Big Nasty Trail Schonchin Butte Lava Beds National Monument California

While the primary attractions at Lava Beds National Monument are its numerous lava tube caves, there are some above-ground sites worth visiting too. Having hiked to Whitney Butte in the past, today we aimed for Mammoth Crater, the Big Nasty Trail (despite whatever purient thoughts you may be harboring, this trail was named after a brush-covered formation of rough lava rock), and the lookout atop Schonchin Butte. Continue reading “Hiking the Big Nasty (Lava Beds NM) 04-May-2018”

Pluto’s Cave & Haystack (Northern California) 12-Dec-2016

Pluto's Cave Northren California

Northern California’s Shasta Valley, a wide valley extending north from the foot of Mount Shasta, is a pocket of high desert resulting from¬†Mount Shasta‚Äôs orographic seizure of moisture from east-bound Pacific storm systems. This wringing-out of the waters¬†creates a sagebrush/juniper biome¬†strikingly at odds with the moist, green¬†forests found just a few miles to the south or north. This orographic lift also raises the odds for sunny, snow-free hikes during the winter months¬†– a possibility we were alerted to by the excellent Hike Mt. Shasta website. ¬†So, when the forecast for the Shasta Valley was for clear and sunny (but colder than squat), and our local forecast offered¬†only more rain and gloom, we¬†went south to explore¬†Pluto’s Cave¬†(Pluto Cave on the USGS map) and hike up near-by Haystack.

Continue reading “Pluto’s Cave & Haystack (Northern California) 12-Dec-2016”

Lava Beds National Monument 01-Apr-2016

 

Lava Beds National Monument is located in northeastern California, in Siskiyou and Modoc counties. The Monument lies on the northeastern flank of the Medicine Lake Volcano and has the largest total area covered by a volcano in the Cascade Range. We’ve made several visits to the monument to both explore some of the caves (which are actually lava tubes) and to do a short hike to Whitney Butte in the adjacent Lava Beds Black Lava Flow¬†Wilderness Area. ¬†It should be noted that those caves along the Loop Road can be closed to entry to protect hibernating bats, so it’s not necessarily possible to visit all of them¬†during a single visit. ¬†Also the recent appearance of White-Nose Syndrome (a fatal condition in bats associated with exposure to a fungus) in Washington State might eventually further complicate visiting these caves.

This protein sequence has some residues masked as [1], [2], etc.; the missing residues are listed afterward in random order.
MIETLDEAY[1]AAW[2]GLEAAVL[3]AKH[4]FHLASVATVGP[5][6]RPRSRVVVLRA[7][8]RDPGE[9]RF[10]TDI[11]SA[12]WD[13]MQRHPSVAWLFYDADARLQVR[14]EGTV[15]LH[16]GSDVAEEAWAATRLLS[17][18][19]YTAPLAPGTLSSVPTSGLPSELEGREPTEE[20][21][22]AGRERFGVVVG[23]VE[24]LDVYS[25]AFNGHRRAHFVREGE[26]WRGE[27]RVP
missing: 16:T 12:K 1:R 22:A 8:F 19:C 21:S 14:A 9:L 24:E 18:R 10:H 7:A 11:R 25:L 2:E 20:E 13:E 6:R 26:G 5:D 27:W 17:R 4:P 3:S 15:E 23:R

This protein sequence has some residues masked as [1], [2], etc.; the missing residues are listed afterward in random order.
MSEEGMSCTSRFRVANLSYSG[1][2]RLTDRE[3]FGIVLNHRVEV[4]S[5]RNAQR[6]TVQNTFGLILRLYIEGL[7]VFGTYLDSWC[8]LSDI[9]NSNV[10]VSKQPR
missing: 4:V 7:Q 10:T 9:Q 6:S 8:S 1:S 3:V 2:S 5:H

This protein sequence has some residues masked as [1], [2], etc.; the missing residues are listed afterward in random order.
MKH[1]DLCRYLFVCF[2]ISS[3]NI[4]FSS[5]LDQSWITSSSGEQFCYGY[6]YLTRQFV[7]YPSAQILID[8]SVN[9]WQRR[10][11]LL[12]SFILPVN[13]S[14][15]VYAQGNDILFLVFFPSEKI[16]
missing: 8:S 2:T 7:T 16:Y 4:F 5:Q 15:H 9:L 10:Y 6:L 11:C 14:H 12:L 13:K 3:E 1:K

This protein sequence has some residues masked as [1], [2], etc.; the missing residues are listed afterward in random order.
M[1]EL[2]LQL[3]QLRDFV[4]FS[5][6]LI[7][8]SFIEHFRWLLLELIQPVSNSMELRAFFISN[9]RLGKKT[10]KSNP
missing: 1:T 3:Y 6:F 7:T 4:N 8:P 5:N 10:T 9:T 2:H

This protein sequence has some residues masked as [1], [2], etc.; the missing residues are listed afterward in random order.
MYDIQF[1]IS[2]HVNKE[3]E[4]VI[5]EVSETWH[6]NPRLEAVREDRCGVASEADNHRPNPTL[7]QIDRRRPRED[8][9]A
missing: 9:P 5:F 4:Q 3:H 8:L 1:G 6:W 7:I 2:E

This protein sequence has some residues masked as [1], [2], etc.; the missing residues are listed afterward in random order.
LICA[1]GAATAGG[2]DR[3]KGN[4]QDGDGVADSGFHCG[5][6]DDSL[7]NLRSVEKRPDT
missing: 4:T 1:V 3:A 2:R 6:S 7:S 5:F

Continue reading “Lava Beds National Monument 01-Apr-2016”

Whitney Butte (Lava Beds National Monument) 27-Aug-2015

Whitney Butte Black Lava Flow Lava Beds National Monument

Lava Beds National Monument has a lot of caves but it also has some above-ground hiking trails that make a nice counter-point to time spent crawling around in the dark. Starting from the Merrill Ice Cave parking lot, the trail to Whitney Butte is basically an easy hike through open country,

Lava Beds National Monument Whitney Butte
Start of the trail to Whitney Butte and the Black Lava Flow Wilderness

with good views of Mount Shasta to the west,

Lava Beds National Monument Whitney Butte
Mount Shasta

past Whitney Butte¬†– we were dissuaded from climbing it due to an unfortunate juxtaposition of shorts, long grass, and rattlesnakes¬†(a¬†hike up it¬†might have been easy and fun, given colder weather and longer pants) –

Lava Beds National Monument Whitney Butte
Whitney Butte

to the face of the Black Lava flow.

Lava Beds National Monument Whitney Butte
Face of the Black Lava Flow, with Mount Shasta on the horizon

The face of the flow is around 30-50 feet high and speaks to the bulldozing power of large masses of molten rock in motion. We tried climbing up on it but that was like balancing on large razor blades Рnot AT ALL forgiving if you miss a foot or hand-hold and slip. A short hike (6 miles round-trip; little elevation gain) but a nice balance for a day otherwise spent underground.

Lava Beds National Monument Whitney Butte
Our track to and from Whitney Butte and the Black Lava Flow